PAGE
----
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2003 Romero Finalists

biographical sketches


Juan DeJesus is a junior in the Carroll School of Management (CSOM), with a concentration in Finance. Growing up in Dorchester, Massachusetts, he is the first person in his family to attend a four-year college and he retains very close ties to his family and to his community. Experiencing the effects on his friends and family of poverty and violence in his community, he has worked to bring about change: he has served on the board of directors of the Bird Street Community Center and of the Dorchester Bay Economic Development Corporation. At Boston College he established the BC to Bird Street Mentoring Program. He is also active in OLAA and helped to re-establish the AHANA Management Academy. Currently, Juan is studying at Morehouse College, the first CSOM student to study at a Historically Black College. Future goals include work in investment banking or sports management.


Ellen Rains is committed to the mission of the Boston College Connell School of Nursing (CSON) as it seeks to instill “values of service to others. . .and justice through promoting equal access to care for all people.” By choosing a career in nursing, she will carry out those goals. She will also carry on the traditions of her Mexican grandparents: Ellen recognizes that she has had access to higher education because of their faith and their commitment to education, an advantage they were not able to have. She has been active at Boston College in the Read Boston program and with the Heights Boys and Girls Club. She has also traveled on an immersion trip to Costa Rica and with the CSON El Salvadoran Immersion Trip. After graduation, she plans to join the Jesuit Volunteer Corps; her goal is to work in public health nursing with a focus on women’s health.

Raymond Ramirez, a history and English major in the College of Arts and Sciences, is currently studying in Madrid, Spain, where he is pursuing archival research for his senior thesis. A native of the South Bronx, he has returned to his community in the summers to work with non-profit organizations seeking to improve the lives of city residents, most recently with Urban Health Plan, where he hopes to organize a youth advisory board. Raymond credits his mother with insisting that he stay in school; he believes that “education is key to overcoming injustice” and wants to learn how to give outlets and voice to community members. Raymond plans to attend law school and then become involved in New York City politics with the goal of helping to “bring about structural change.” At Boston College, while working several nights a week, he has been involved with 4Boston. In the fall he will intern with a Boston City Councilor.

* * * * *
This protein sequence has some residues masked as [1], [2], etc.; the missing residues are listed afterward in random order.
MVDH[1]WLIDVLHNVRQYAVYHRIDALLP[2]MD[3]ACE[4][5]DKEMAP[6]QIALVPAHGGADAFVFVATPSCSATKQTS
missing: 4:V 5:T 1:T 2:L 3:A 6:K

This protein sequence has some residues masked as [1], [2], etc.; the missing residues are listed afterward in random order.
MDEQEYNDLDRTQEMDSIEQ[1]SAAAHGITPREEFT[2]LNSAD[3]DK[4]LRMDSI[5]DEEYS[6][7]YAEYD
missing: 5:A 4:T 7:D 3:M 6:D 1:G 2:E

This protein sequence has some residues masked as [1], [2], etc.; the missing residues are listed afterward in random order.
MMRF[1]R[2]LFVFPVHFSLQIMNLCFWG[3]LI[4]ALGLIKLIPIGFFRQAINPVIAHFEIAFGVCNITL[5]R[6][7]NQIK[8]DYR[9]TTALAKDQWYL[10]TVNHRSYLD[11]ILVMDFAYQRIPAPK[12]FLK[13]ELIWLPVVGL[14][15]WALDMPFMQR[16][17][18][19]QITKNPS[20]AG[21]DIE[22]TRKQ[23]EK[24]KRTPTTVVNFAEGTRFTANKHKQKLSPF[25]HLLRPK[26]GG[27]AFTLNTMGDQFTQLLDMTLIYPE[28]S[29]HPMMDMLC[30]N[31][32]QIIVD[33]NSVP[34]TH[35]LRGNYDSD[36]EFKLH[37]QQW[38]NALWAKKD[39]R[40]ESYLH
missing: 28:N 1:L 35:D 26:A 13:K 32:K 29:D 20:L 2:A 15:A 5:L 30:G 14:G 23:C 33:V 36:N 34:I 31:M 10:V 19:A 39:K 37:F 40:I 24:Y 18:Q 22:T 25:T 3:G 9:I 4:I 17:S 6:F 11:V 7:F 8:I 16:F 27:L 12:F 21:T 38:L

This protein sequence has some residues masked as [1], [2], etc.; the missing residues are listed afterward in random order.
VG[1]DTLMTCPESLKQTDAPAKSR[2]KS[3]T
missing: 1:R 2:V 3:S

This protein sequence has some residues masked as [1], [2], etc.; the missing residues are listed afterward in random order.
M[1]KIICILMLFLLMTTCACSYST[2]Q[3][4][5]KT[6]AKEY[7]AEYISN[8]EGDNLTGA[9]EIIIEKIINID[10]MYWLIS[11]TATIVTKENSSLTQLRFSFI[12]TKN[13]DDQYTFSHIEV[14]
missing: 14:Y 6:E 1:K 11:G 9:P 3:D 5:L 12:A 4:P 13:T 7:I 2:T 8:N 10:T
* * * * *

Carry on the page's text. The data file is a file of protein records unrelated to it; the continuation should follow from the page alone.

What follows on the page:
Edgar Valdez will complete an accelerated three-year program in the College of Arts and Sciences with majors in mathematics and philosophy. After graduation, he plans to go directly to graduate school with the goal of becoming a professor: recognizing the truth of Romero’s observation that knowing we cannot do everything liberates us “to do something, and do it very well,” Edgar knows that he “must teach,” In so doing he can hope to inspire others to fight for justice. At Boston College, he has participated in the Shaw Leadership Program, worked with OLAA, and has twice been chosen as an Orientation Leader. He has also been one of the producers of “Now You Know,” a UGBC-sponsored cable television show. Edgar belongs to a Christian Life Community on campus and has served on the executive board of Another Choice on Campus, which provides opportunities for socializing without alcohol.


Stephanie Valencia went to El Salvador on an immersion trip in March 2002, and saw there the Salvadorans’ great faith and hope in Archbishop Romero. Her “soul had been touched.” She returned, spending the fall 2002 semester at Casa de la Solidaridad where “Archbishop Romero’s vision and life came alive” for her as she worked in marginal communities and studied at the University of Central America. In the current semester she is studying at the Iberoamericana University in Mexico City. A major in International Studies, at Boston College Stephanie has been a member of the Emerging Leaders and Shaw Leadership Programs and the UGBC Senate; she has also been actively involved with the Romero Committee and OLAA. She hopes to work in a governmental or non-governmental agency to “create positive policies that benefit the oppressed and change the structures that keep them that way.”

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